As time goes by and your rock and mineral collection grows, you may start to ask yourself, “What can I do with all these rocks?” Of course you already display them at home and you are constantly showing them to your disinterested friends and family, but have you ever thought about showing your crystals to the public?
Creating a Display for your local rock or gem show is a fun and creative way to share your love of crystals and minerals with others. Most rock clubs love to have their members and other collectors within the community exhibit their gem and mineral collections during their annual rock shows and tail gates.
In my decade plus of working within the rock and gem show world, I have seen, and created a great many rock and mineral display cases… some even winning awards at the Tucson Gem & Mineral Show™. From this experience I present you with Brandy Zzyzx’s Best Practices Guide to Gem Show Display Case Design.
Step 1. Contact Gem Show Display Coordinator for permission to participate
The first step is contact the Display Coordinator for the Gem Show in which you wish to display. For larger mineral and rock Trade shows, this information is often easily found the show’s website, but for smaller, local shows many times this information is not listed on the show’s (or club that is hosting the show’s) website, or they do not even have a website. If there is no Display Coordinator, try to contact the Show Promoter or Show Chair. Or speak to any member of the hosting club that you may know, and they should be able point you in the right direction.
Before being able to exhibit your rocks, you will be asked to fill out 1 or more forms and/or releases. Each club as their own specific rules about cases, liners, and appropriateness for general (non-competitve) displays. More advanced collector’s may wish to compete for display awards that may be given out by the club. These types of displays have additional rules, specifications, and forms. If the club is a member of American Federation Mineral Societies, these competitive display rules and regulations are determined by the federation; making them consistent across all rock and gem shows in the US.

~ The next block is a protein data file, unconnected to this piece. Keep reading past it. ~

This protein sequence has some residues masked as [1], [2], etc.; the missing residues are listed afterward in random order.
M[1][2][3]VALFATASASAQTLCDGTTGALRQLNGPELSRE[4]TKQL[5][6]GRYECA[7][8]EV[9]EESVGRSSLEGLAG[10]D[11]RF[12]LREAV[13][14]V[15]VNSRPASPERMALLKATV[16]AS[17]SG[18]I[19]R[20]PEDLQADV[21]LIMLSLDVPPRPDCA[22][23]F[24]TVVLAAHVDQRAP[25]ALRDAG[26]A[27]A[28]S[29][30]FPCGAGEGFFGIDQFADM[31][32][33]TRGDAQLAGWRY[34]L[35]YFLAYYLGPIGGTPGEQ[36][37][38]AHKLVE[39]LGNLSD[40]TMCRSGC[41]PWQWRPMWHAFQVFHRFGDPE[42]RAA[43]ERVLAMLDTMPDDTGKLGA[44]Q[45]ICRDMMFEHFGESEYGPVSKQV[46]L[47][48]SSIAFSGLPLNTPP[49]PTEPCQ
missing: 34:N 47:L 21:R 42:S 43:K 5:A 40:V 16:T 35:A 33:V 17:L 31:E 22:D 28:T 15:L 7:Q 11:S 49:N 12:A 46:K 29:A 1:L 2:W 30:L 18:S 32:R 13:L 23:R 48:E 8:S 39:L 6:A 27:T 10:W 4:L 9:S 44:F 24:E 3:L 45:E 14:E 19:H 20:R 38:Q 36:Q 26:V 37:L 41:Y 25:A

After you have secured a case for the duration of the gem show, and have been given the display case dimensions and the date of the show, it is time to plan exactly what you want to display and how to go about it. Sure you probably already have an idea of what you want to do, but now is the time to finalize those plans.
Step 2. Pick a Theme or Statement of Purpose for your display case
Anyone can throw some rocks in a case, but that doesn’t make it worth looking at. Don’t kid yourself; if you phone it in, everyone who sees it will be able to tell that you didn’t even try. So before you pick out any rocks, ask yourself why you want to put together a display case and your purpose for sharing your collection. The answer to this question will make putting your case together so much easier and aid you in creating a visually appealing display.